In Memory of Paulina Chiriboga

Her father and one of her closest friends recall her “beautiful, happy” life dedicated to helping others


Paulina with her two Chihuahuas, Mio and Lola, and her American bulldog Oso in 2017. Photo courtesy of Carlos Lopez, Paulina’s father.

Hope Dean, Features Editor

The Greek letters for Alpha Xi Delta stood proudly in the front of the Kaye Auditorium, along with two screens playing a slideshow filled with photographs. The place was “packed,” and several people stood up to share memories about sorority member Paulina Chiriboga — including her sorority sisters, her boyfriend, and her father, Carlos Lopez.


“We’re celebrating her life, but her life had just begun. I was kind of still shocked that … the life of my daughter, just 21 years old, had ended,” Lopez said.


The vigil in memory of Paulina was held Jan. 28, five days after her passing from a sudden brain hemorrhage.


Born Oct. 5, 1996, Paulina always knew she wanted to be a doctor. When her grandmother gifted her with a medical play-kit when she was small, she played with it constantly, molding her love for the profession from a young age.


“She always had her little stethoscope, she was always healing all her baby dolls and all the dogs. She always had the gift of medicine,” her father said.


After attending Lantana Elementary and Lantana Middle in Palm Beach County, she was accepted into the nearby medical program at Park Vista High School, where she excelled academically and took college courses early. She was “always thirsty for knowledge,” and could read a book in two days, Lopez said.


Peyton Kelly, one of her closest friends, said she was “very serious about her nursing,” and would stay in to study instead of going out some days.


Her father agreed, saying, “She was a go-getter, just like her mother [Cristina]… She knew that if she wanted something, she had to get it. Everything that you want, you have to work for, you don’t wait until somebody hands it out to you.”

Paulina with her mother, Cristina Lopez, in 2003. Photo courtesy of Carlos Lopez.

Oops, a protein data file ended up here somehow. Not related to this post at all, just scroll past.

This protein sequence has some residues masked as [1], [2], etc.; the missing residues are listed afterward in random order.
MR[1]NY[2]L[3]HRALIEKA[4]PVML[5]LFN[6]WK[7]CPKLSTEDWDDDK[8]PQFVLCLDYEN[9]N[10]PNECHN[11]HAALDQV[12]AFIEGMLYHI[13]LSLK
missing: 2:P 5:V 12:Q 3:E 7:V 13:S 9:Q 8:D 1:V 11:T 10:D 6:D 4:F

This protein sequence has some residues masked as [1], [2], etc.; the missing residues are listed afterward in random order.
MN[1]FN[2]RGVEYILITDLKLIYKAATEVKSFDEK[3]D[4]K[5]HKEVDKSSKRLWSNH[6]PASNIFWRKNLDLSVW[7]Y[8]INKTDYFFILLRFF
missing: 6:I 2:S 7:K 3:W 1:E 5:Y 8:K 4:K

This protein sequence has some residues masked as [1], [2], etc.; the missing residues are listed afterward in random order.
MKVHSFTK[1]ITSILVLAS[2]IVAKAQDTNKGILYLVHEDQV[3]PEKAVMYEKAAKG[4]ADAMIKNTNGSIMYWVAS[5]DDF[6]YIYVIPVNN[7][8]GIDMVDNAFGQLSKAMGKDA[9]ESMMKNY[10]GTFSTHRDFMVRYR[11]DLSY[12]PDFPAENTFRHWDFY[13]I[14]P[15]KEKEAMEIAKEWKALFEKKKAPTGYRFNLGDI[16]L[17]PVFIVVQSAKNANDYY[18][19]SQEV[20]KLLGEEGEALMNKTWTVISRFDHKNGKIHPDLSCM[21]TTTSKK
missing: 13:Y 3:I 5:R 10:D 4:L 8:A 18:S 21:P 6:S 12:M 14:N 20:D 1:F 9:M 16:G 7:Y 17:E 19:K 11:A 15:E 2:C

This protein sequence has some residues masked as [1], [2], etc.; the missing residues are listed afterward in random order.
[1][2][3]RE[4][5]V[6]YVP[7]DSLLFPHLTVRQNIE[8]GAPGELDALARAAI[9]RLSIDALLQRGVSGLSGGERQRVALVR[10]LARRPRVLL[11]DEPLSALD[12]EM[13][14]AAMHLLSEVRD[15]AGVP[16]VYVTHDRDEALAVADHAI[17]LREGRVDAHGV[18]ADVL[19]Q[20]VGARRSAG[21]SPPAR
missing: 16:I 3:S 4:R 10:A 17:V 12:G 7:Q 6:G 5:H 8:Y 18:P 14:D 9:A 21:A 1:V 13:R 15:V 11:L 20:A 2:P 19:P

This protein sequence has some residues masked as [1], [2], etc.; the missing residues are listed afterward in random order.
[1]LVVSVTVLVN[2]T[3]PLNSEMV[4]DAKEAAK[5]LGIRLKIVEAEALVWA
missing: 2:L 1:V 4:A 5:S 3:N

After high school, Pauline applied to an assortment of colleges and was accepted into many, including the University of Alabama. Despite this, she chose FAU to stay close to her mom and to her home, Lopez said. She was about to graduate at 21 and was enrolled in classes in FAU’s medical program for the next semester.


On top of her love for medicine, she had a passion for working with children and animals. She was involved in the advocacy organization Autism Speaks with her sorority and consistently visited pet stores and animal shelters.


“If one of her friends was feeling kind of down, she would take them to a pet store near Boca and tell them, ‘Hey, pretend you’re buying a dog.’ She was using it as therapy and then the friends would forget about their problems and see things in a different perspective,” Lopez said. “I think she did a lot of self-improving just to help other people. She made everybody be their best.”


Her close friend, Kelly agreed: “If someone was upset, or one of us was having a bad day, she was always the one that was like, ‘Let’s go do something! Let’s go get out of the house! Let’s go have fun!’ … I think she impacted a lot of people in that way.”


Kelly was with Paulina when she was rushed to the hospital and noted that she was never upset or scared during the process.


“I think that it’s important for people to know that even though it was so tragic, Paulina always had such a positive attitude … Even when we were going to the hospital, she kept her positivity to the very last second … She was just accepting,” she said. “We knew something was going on, but she kept her sense of humor, which I thought was amazing. She wasn’t panicked … She was calm and she was OK.”


Paulina’s father said her family is still trying to pick up the pieces, but the outpouring of love and support has helped.

Paulina with her mother and father during Mother’s Day in 2016 at John G’s restaurant in Manalapin, Florida. Photo courtesy of Carlos Lopez.

“Her sorority sisters, the whole university, they have supported us a great, great deal, and it has made us feel very special. Hopefully … that will ease some of the pain,” he said.


Lopez received a letter following Paulina’s passing from President John Kelly stating that the university will set up a scholarship in her name.


“Sounds like a cliche, but she was an awesome kid. She lived a beautiful, happy life, and she loved what she was doing  … Her life was to help people. Her dreams were endless,” Lopez said.


An excerpt from Kelly’s six-page essay about one of her closest friends spotlighted the positive impact she had on everyone around her:


I will never forget watching “Sweet Home Alabama” that day. If you’ve ever seen the movie, you learn … that when lightning strikes sand, beautiful glass is formed, you just have to dig it up to see. As silly as it may seem, I can’t help but relate this to what happened on that Friday …  Lightning is scary in some ways. It can hurt people and destroy things in a matter of seconds. Paulina had something unimaginably terrible happen to her in a matter of minutes … Paulina disappeared. Or that is how it seemed.


This is incredibly untrue. Paulina did not disappear. Despite what happened to her, Paulina will always be here because she taught the people around her valuable lessons. Lessons of being positive, finding things to laugh about rather than to complain about, showing immense amounts of kindness towards others … The lightning has passed and now we see the beauty in the person she was.

Hope Dean is the features editor of the University Press. For information regarding this or other stories, email [email protected].